Not far from the hustle and bustle of the Hindu pilgrimage hotspot of Haridwar in Uttarakhand is an industrial zone where scores of factories make everything from soaps to motorcycles. The zone, developed by the state government, at first appears far quieter than the temple town. Noise levels rise, however, as one enters the factory of electrical-equipment maker Havells. Machines hum, while women and men in blue tunics and white caps make coils and assemble motors, switches, stands and fan blades. The factory churns out one table fan every 25 seconds.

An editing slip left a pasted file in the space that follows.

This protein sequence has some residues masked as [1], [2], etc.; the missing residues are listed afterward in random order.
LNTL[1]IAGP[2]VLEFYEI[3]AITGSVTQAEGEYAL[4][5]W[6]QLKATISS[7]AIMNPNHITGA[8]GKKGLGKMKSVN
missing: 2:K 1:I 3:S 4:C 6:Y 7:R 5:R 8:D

None of this existed two years ago, although Havells has been selling fans for a decade. Havells previously sourced table fans from Chinese company Midea, one of the world’s largest fan producers. Midea didn’t ask Havells for a price increase for many years until 2010 when it cited rising labour costs and electricity shortages, and jacked up rates 20 per cent over three years. “A time came when we said this was enough and we should look at manufacturing in India,” says Sunil Sikka, President at Havells. The company started making table fans at Haridwar, where it was already producing ceiling fans, with an installed capacity of 100,000 a month. It no longer imports table fans, but is making them at a cost 10 per cent lower than what the Chinese had offered. “My margins are up and working capital costs are down,” adds Sikka. Read more